“It might be different but I always want to perform on a high level,” Jagr said Wednesday. “But it’s not about me, it’s about the team and my teammates. I want to help them. I don’t want to be there just to be there. I want to make them better.”

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Sean Leahy is a writer for Pro Hockey Talk on NBC Sports. Drop him a line at phtblog@nbcsports.com or follow him on Twitter @Sean_Leahy.

MORE FROM NHL ON NBC SPORTS:

 

Luongo: Panthers cannot accept anything ‘beneath’ playoffs

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When you miss the playoffs as often as the Florida Panthers do, it may be tough to raise expectations.

Roberto Luongo and Jaromir Jagr are far more accustomed to success after game 82 of a season, however, and the Panthers’ goalie is adamant that the team must set its sights on the postseason.

NHL.com transcribed some of Luongo’s more confident comments:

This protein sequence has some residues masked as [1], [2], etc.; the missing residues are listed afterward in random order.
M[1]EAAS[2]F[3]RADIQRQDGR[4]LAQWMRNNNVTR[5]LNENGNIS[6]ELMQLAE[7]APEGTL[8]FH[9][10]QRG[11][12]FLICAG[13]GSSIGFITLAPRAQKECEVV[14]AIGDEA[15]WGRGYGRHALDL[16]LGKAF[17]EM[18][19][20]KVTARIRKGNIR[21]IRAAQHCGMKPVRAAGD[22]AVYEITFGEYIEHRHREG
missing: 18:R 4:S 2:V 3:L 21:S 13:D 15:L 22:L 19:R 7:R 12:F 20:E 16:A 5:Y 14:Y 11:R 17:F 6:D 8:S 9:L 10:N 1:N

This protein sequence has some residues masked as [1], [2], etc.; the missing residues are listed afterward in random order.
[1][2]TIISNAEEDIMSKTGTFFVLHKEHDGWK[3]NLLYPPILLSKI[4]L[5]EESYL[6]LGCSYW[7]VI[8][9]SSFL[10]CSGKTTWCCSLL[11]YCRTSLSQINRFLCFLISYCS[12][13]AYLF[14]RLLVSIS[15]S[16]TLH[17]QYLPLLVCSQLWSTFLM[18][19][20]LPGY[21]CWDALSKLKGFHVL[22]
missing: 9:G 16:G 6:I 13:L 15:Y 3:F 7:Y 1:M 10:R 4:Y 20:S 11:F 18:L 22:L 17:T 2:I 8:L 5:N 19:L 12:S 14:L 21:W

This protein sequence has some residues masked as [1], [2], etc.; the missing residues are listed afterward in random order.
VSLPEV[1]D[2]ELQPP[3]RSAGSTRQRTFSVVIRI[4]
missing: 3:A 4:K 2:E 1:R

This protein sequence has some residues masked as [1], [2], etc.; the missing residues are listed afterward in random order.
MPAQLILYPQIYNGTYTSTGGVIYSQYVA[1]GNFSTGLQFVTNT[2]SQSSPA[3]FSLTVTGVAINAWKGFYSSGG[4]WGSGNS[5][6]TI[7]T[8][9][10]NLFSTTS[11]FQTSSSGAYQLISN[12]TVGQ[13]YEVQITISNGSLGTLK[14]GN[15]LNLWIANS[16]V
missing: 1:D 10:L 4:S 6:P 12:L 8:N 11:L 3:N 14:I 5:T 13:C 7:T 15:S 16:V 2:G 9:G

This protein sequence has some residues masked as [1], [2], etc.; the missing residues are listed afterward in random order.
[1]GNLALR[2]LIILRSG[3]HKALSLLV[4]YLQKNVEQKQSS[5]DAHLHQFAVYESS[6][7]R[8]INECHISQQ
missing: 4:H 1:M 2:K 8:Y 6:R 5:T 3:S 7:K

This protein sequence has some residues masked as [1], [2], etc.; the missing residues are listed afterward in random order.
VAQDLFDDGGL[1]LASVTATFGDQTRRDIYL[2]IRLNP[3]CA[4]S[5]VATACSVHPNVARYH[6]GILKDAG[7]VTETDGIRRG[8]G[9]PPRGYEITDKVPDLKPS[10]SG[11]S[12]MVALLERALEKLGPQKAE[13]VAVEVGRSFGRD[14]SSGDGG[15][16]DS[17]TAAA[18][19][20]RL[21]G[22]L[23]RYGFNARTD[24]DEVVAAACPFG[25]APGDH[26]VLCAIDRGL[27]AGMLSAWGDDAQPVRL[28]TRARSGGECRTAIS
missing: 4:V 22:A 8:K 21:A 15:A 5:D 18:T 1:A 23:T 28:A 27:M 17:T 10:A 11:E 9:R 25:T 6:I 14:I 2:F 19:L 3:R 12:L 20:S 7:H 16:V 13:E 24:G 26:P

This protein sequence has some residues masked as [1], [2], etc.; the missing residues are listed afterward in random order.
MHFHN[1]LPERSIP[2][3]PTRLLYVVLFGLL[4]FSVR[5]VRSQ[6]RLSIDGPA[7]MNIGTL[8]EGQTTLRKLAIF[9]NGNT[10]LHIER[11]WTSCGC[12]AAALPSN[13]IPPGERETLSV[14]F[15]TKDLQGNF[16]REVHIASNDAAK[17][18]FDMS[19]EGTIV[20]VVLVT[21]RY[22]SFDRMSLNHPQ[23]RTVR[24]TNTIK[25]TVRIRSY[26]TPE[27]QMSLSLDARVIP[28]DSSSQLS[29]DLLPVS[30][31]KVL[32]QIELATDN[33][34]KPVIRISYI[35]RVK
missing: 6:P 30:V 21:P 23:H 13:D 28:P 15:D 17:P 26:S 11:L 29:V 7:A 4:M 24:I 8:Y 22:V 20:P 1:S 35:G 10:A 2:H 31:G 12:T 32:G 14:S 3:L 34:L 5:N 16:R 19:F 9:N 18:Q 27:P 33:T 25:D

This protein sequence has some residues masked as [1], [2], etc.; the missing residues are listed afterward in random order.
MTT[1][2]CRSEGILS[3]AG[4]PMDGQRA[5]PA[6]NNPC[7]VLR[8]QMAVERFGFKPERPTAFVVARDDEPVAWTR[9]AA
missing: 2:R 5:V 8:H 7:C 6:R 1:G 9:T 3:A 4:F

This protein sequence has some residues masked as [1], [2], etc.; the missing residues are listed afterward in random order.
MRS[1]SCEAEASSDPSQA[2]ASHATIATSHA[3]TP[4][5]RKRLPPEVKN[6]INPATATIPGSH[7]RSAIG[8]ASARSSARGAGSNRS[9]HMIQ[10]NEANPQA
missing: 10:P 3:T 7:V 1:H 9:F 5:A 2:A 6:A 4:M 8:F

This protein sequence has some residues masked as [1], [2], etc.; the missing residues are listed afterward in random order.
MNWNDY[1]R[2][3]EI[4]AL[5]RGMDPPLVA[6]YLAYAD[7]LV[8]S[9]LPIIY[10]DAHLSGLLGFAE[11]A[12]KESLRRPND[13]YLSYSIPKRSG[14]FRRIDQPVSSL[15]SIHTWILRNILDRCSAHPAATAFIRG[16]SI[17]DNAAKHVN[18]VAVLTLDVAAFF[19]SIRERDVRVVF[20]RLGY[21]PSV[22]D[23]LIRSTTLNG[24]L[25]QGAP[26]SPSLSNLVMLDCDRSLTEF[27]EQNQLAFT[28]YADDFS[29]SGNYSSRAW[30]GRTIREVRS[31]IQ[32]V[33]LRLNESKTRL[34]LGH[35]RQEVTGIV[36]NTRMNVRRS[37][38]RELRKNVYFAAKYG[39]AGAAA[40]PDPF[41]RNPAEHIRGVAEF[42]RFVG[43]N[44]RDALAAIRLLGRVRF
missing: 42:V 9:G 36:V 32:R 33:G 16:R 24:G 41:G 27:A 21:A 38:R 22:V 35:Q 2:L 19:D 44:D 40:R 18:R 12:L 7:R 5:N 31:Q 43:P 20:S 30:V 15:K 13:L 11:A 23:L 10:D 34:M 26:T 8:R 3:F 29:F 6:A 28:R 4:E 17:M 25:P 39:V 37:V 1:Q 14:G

“Last year we weren’t quite sure what we were going to get; we had a lot of new faces and a new coaching staff,” Luongo said. “This year it’s time to take that next step. It’s really all about the playoffs for our team; nothing beneath that will be acceptable. I think as a group we realize that and demand that of ourselves.”source: Getty Images

Florida did make some strides, but falling seven points short of the playoffs is more of a sign of work to do than some might expect (especially after it was sold as “just an extra win every six weeks”). In the age of “loser points,” seven standings points is actually a pretty significant margin.

That said, the Panthers were growing together, as Luongo mentioned. Setting the bar higher is important for young players who are developing as well as veterans who want to earn a few more shots at glory.

Want more on Luongo and the Panthers? PHT covered a lot of bases on that subject a few days ago:

Luongo is under pressure

How well will they mix the old with the new?

Panthers’ outlook in 2015-16

Boston Bruins ’15-16 Outlook

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Considering the significant changes that took place this summer, you’d think that the Boston Bruins fell from contender to cellar-dweller.